TSB has confirmed for the first time that its cost income ratio is too high and needs to be reduced significantly over the next few years if it’s to survive.
A new Chief Executive is normally given a period of grace to devise a new approach, blame the previous job holder for all the problems and then allowed a period of time to implement that strategy. That’s not going to happen in TSB. The new Chief Executive has been brought in to reduce costs – by cutting staff numbers and closing branches – and setting the business up for either a sale or merger. That’s it, full stop.
In a recent teleconference to staff and managers, Ralph Coates, TSB’s Chief Financial Officer, said:
“We have a very high cost income ratio relative to our competitors. In simple terms that’s important because it means that for every pound of income we generate, we spend almost all of it in the cost to deliver that pound of income. It’s important we are competitive or try and get a better position on our costs and make ourselves fit and safe to compete. We need to look at how we run our business in a more efficient manner, partly by looking at how we adapt our organisation structures, simplify our working practices and in other areas remove silos…”
What we find remarkable about this startling admission of failure is that Mr Coates has been the Chief Financial Officer since July 2016. When he joined TSB the cost income ratio was 75.5%. In 2017 it was 76%. The latest figure shows the ratio is now 92.9%. When TSB was first set up in 2014 the cost income ratio was 75.1%. If costs have been allowed to spiral out of control, or haven’t been tackled at all in any meaningful way for years, then it’s the Chief Financial Officer’s fault. Equally, the TSB Board must shoulder their share of responsibility for not taking control and tackling the problem earlier. Furthermore, the big increase in the cost income ratio between 2017 and 2018 was primarily about the costs of preparing for IT migration and then dealing with the shambles afterwards. Those costs will continue into 2019, and possibly 2020.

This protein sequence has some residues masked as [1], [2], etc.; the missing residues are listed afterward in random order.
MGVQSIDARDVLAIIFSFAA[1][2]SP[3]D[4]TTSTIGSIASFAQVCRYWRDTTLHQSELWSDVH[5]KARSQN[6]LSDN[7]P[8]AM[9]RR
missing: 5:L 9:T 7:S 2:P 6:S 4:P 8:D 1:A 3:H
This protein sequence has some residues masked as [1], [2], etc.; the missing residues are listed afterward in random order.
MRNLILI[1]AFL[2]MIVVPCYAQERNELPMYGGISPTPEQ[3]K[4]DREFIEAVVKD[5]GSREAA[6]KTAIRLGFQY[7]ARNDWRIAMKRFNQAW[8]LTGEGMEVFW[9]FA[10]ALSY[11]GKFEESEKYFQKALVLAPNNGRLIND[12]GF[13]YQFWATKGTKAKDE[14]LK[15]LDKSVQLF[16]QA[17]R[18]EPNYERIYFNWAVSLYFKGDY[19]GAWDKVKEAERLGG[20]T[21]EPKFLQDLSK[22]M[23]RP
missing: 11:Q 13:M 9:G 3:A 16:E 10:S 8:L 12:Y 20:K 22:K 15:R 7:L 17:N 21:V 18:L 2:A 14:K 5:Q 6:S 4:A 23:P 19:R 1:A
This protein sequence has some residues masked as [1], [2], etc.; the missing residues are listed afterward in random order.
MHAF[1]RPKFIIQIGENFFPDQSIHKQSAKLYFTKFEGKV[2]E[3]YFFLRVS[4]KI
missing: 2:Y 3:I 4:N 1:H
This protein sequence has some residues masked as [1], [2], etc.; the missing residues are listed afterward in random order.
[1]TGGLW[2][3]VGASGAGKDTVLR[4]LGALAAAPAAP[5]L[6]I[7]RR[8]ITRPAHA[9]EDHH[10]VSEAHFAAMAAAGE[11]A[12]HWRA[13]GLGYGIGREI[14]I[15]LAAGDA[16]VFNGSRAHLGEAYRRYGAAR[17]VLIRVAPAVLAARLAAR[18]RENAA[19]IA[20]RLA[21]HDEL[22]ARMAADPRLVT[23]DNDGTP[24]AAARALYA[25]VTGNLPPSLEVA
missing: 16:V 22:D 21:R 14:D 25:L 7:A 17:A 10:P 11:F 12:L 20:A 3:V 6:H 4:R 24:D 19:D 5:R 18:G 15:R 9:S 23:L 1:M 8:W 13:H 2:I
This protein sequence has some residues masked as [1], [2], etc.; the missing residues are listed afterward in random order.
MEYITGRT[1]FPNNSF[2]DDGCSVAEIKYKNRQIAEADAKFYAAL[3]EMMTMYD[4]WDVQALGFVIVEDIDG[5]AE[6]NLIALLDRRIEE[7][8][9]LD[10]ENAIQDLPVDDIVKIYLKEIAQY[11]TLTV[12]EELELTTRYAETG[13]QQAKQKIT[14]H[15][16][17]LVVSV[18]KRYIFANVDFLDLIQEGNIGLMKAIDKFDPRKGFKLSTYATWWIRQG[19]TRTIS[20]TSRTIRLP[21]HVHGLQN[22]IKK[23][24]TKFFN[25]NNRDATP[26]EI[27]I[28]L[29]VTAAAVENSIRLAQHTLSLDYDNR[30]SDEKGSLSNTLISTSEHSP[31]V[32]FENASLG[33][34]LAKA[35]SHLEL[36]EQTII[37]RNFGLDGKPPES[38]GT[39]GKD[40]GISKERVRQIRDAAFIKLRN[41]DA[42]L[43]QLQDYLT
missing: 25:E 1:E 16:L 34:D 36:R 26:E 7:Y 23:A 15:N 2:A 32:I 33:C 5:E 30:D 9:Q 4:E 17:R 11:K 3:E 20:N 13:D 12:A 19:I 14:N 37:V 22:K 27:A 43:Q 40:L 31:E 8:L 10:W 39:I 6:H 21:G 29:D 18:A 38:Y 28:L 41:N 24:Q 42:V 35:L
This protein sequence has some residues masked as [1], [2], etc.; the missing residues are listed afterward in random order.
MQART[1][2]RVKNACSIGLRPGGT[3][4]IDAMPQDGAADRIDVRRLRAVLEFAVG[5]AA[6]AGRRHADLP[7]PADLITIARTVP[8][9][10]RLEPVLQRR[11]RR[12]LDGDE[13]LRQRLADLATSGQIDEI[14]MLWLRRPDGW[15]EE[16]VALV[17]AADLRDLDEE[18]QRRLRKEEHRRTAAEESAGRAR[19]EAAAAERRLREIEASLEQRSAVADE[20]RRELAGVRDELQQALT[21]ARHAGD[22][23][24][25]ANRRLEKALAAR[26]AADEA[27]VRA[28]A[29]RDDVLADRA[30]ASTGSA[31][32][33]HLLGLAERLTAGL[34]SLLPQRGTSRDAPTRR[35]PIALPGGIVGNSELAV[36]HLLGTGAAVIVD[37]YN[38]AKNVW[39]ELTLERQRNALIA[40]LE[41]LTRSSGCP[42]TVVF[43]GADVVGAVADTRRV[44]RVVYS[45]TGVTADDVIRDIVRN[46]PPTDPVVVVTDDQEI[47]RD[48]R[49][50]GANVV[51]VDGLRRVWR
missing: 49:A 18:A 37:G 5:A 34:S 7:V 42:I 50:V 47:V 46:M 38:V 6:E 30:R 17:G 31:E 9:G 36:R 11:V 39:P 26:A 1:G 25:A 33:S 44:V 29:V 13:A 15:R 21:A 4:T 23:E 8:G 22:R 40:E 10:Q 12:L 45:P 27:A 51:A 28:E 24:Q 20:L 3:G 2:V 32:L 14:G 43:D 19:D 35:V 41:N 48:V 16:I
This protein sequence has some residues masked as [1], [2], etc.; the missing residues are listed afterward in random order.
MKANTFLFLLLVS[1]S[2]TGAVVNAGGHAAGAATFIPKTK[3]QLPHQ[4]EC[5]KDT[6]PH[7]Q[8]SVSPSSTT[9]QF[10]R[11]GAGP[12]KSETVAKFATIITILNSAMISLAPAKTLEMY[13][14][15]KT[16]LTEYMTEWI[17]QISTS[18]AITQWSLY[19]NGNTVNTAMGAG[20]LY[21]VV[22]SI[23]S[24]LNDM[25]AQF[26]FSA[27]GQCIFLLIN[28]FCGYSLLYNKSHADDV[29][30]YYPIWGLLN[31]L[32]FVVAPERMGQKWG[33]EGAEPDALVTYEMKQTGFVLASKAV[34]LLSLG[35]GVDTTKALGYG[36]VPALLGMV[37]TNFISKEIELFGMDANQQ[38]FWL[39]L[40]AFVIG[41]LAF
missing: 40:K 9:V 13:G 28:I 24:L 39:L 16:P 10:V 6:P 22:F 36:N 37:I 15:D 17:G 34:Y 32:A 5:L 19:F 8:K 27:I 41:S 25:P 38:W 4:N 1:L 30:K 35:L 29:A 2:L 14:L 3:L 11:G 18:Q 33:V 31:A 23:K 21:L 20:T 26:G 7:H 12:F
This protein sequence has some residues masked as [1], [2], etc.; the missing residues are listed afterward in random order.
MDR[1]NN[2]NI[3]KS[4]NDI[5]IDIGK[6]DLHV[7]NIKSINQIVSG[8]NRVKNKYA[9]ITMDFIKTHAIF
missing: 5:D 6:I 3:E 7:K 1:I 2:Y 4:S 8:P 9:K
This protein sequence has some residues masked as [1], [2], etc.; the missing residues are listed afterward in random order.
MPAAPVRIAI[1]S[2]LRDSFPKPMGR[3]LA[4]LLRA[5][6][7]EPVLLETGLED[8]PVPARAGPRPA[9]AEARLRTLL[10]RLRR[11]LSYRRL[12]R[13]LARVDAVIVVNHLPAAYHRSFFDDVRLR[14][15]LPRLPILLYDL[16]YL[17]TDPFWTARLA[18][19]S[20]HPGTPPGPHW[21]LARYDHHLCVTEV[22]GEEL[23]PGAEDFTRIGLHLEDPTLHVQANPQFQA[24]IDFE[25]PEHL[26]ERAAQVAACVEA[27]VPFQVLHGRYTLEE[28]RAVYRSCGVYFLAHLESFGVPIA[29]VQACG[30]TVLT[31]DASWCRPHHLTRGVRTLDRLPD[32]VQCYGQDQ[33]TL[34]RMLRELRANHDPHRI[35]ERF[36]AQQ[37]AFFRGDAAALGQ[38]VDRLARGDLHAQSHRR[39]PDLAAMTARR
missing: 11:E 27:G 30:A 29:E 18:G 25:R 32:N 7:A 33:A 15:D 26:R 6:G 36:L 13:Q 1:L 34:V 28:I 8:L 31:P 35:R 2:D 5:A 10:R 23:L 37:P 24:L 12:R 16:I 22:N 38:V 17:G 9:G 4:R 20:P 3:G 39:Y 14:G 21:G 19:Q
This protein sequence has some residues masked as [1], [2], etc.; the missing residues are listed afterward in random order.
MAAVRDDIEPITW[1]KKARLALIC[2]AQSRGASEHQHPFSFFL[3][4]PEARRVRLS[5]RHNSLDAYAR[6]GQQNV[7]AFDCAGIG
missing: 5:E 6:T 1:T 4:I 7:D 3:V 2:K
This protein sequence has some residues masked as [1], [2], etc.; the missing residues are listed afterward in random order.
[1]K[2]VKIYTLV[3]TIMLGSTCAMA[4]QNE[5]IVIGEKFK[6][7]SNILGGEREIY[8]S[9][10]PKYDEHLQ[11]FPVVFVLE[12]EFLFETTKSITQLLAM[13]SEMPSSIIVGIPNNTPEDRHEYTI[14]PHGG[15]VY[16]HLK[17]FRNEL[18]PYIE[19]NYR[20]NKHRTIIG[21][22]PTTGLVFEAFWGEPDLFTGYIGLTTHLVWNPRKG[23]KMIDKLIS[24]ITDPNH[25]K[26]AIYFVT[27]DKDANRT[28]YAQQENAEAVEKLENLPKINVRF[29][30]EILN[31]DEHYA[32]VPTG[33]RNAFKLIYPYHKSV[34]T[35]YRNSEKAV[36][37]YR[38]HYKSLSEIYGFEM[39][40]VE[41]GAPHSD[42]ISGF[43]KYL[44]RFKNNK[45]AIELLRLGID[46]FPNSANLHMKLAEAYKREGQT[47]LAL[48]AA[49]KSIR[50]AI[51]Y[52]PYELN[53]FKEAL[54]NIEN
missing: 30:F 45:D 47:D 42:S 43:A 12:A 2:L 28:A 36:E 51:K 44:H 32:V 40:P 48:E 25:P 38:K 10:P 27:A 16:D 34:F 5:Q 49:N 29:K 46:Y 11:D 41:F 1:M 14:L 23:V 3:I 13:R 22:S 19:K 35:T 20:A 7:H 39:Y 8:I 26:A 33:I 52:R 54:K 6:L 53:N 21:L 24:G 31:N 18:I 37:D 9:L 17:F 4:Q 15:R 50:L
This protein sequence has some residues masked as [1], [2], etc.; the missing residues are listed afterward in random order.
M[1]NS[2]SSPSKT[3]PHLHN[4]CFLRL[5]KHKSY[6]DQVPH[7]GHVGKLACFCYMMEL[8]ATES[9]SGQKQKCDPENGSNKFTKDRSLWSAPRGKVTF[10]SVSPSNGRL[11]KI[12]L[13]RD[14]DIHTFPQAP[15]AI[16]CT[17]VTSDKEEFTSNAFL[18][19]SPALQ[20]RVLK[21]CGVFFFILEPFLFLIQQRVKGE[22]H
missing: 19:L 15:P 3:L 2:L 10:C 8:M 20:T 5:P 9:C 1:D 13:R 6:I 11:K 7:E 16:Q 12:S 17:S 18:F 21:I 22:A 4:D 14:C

But let’s be clear, when employers talk about reducing the cost income ratio that means job losses. When Antonio Horta-Osorio became Group Chief Executive of Lloyds Banking Group he said the cost income ratio was too high. He stopped everyone using colour photocopying and then set about getting rid of 35,000 jobs. LBG’s cost income ratio is now 15% lower than it was in 2010.
When all is said and done, it will be the hardworking TSB staff, whether they be in Gresham Street, Bristol, Sunderland, Edinburgh, Swansea or Birmingham and branch staff across the country, who will pay with their jobs for the failure of the BEC to implement a new IT platform properly and for not growing the business over the last few years. If there was any justice in this world, then most of the BEC would be the first to lose their jobs.
When we first said 2 years ago that following migration the bank would cut costs drastically, we were accused of scaremongering by both TSB and Accord. Unfortunately for staff, our predictions have been proved right.
In our next Newsletter we will discuss the changes to the job security policy – agreed by the HR approved union Accord – which will make it easier for TSB to get rid of staff. Members with any questions can contact the Union’s Advice Team on 01234 716029 (Choose Option 1).